BARNSLEY shot to the top of the coronavirus infection charts this week after new figures showed the town has the worst rate in the whole of the UK.

It was revealed on Monday that Barnsley’s most recent Covid infection rate per 100,000 residents was 195.7 - Hull was second with 171.7.

As of March 20, more than 18,000 residents had tested positive for the virus in the town - more than 5,000 of those have been in the last three months.

The town’s death rate is also among the worst in the country with a rate of 317.2 per 100,000 - as 783 people have died in the borough to date.

Julia Burrows, director of public health, said: “We have seen a rise in Barnsley’s new case rate recently.

“It follows the full reopening of schools, and the start of regular asymptomatic testing in schools and for households and carers of children.

“Asymptomatic testing is now also happening in more workplaces.

“All this testing has identified a higher number of positive cases without symptoms that we would otherwise not have known about, but it means more people know they need to isolate to reduce spread which is a good thing.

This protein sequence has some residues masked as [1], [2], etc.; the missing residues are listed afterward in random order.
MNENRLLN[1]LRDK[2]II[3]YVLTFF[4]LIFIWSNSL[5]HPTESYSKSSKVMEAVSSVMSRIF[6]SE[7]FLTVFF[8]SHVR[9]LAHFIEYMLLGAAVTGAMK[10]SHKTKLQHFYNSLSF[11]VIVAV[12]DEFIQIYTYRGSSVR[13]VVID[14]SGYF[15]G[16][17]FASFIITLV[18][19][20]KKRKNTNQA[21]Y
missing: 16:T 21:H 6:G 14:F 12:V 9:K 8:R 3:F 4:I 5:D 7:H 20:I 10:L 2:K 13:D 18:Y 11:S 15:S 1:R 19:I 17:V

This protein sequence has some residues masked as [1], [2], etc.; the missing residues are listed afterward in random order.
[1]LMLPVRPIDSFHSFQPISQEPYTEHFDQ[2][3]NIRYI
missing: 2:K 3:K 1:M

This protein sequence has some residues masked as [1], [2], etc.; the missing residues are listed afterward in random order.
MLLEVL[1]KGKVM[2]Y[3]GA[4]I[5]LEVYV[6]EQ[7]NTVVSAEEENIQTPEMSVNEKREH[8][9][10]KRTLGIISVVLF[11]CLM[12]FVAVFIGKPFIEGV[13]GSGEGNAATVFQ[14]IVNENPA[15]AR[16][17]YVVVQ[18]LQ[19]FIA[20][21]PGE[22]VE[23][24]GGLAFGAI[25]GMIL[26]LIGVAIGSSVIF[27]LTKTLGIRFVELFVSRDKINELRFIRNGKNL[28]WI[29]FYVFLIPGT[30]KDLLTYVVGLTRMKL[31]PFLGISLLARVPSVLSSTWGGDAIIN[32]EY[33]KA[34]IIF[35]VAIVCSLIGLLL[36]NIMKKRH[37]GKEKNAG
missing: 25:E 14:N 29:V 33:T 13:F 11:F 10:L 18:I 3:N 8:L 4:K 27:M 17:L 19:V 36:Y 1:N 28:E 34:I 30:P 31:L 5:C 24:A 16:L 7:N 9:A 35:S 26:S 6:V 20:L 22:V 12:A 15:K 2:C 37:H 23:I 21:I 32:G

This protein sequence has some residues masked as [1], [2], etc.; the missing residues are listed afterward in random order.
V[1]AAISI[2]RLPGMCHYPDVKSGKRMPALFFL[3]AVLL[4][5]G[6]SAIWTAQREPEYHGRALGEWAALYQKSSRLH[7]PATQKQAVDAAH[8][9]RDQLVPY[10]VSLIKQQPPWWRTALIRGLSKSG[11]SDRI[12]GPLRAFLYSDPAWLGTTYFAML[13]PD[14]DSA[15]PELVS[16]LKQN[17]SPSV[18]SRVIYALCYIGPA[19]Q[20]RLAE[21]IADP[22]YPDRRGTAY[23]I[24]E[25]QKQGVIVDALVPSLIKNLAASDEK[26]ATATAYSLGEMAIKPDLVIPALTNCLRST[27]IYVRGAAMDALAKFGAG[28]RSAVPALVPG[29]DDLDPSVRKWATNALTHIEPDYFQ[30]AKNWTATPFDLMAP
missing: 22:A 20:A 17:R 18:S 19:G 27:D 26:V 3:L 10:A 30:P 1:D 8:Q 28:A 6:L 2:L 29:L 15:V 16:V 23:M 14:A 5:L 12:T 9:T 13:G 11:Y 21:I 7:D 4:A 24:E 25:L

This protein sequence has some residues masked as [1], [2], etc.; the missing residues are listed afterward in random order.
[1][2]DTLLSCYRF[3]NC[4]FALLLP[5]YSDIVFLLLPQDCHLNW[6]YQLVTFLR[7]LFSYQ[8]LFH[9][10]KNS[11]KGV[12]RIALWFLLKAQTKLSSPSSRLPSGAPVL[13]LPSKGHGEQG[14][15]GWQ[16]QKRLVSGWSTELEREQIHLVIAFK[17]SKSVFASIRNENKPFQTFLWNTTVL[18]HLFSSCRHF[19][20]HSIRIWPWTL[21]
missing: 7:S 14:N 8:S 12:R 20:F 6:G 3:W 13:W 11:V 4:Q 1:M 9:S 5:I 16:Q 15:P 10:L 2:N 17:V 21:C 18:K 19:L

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“We know the increase reflects a higher number of younger, low-risk people testing positive as a consequence of increased asymptomatic testing which we have been doing a lot of in Barnsley.

“We have some of the highest testing rates in the country.

“However, as you know, we already have a high baseline so any rise in cases can be worrying.

“And I have written before about our susceptible population, so we always need to be careful that the positive cases in our low-risk population do not transmit to those who are at higher risk of harm from catching Covid-19.”

Ms Burrows admits that there are certain occasions where residents are unable to prevent the spread of Covid, but she has urged people to follow the current guidance.

“We know that transmission of Covid-19 is more likely to happen in the circumstances many Barnsley residents experience that are beyond their control, such as being unable to work from home or mixing of households for essential reasons such as childcare bubbles,” she added.

“In our borough, a lower proportion of people can work from home, due to their job role, which means being out in the community and mixing with other people more.

“As I’ve said before, reducing the risk of infection and of passing it onto family and friends depends on the efforts of every single person in the borough and we all have a role to play in what happens next with regards to our journey out of lockdown.

“We want to keep on track for the relaxations of restriction that we are all so looking forward to and don’t want anything to derail that.”